The Department has plans to procure substantial numbers of the new generation of joint precision guided munitions. The Panel applauds these plans. The Panel also believes that the planned buy of the Joint Air to Surface Standoff Missile (JASSM) should be substantially increased and the JASSM should be a high priority for integration on each of the bomber types.
Force Alternatives and Affordability
The Panel found no new analytical breakthroughs that would add more fidelity or authority to available studies that compare the relative value of force elements that have widely diverse missions and uses. Further, the Panel did not make judgments about the difficulty the Department would have in funding the cost of either adding B2s or upgrading the current bomber force. That difficulty is a matter of priorities across the defense budget. In any case, using the Fiscal Year 1998 funding as a start on establishing a lowrate B2 production line would severely disrupt the baseline B2 program an outcome the Panel regards as illadvised. In addition, it would deprive the program of funds for upgrades to the fleet that are important to more effective use in future contingencies.
The specific charge to the panel was to recommend whether additional funds for the B2 should be used for continued lowrate production of the B2 or for upgrades to improve its deployability, survivability, and maintainability. The Panel's recommendation is: to use additional funds for the B2 for upgrades to improve its deployability, survivability, and maintainability. In Fiscal Year 1998, $174 million should be restored to sustain the existing baseline B2 program. The additional $157 million appropriated by Congress should be focused on a combined initiative to improve B2 lowobservablesrelated maintainability and stealth performance, and on command and control communications needed to more effectively use the capability to strike multiple high priority targets per mission.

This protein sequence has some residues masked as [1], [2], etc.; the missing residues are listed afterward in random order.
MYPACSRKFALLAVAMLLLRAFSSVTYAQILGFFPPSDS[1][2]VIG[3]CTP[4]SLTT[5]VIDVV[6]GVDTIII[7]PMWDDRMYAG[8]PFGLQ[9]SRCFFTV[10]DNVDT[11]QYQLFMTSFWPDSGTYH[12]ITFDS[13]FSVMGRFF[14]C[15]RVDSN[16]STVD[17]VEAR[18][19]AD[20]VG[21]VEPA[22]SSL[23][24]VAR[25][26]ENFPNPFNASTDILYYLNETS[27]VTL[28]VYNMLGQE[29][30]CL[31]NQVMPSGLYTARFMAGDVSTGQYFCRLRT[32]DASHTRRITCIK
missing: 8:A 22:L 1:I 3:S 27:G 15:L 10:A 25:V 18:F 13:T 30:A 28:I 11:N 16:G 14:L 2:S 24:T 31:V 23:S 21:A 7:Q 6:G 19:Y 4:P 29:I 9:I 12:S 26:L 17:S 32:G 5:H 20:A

The Panel recommends that the Department exploit the current B1, B2 and B52 bomber force through more operational attention to using its potential capability and through additional investments to: provide operational support for the maximum practical number of available B1, B2 and B52 airframes; upgrade the precision munitions payload capability to carry the maximum practical numbers of the most effective munitions; increase the responsiveness of the mission planning system and command, control, and intelligence connectivity to the bomber force to exploit the capability to attack multiple high leverage targets per sortie; improve the attack radar systems to increase delivery accuracy for the B I and B52; increase bomber sortie rates through:
a combined initiative to improve low observablesrelated maintainability and survivability of the B2,
mission planning capability improvements, and
additional support resources.
For the longer term the Panel found that, if the current bomber fleet is supported with smart, continuing investments, this force will provide highleverage in a wide range of contingencies through the remainder of its useful life. Even so, an investment plan is needed to upgrade and sustain the future force structure. Current plans do not adequately address the longterm future of the bomber force. The lead time for the next generation aircraft is likely to be long, regardless of the approach selected. The Panel recommends that the Department develop a plan to replace the existing force over time. Alternatives for consideration are:
Today, there is not yet an adequate basis for such a choice. A
continuing program to demonstrate advanced technologies in support of longrange air
power should be given high priority.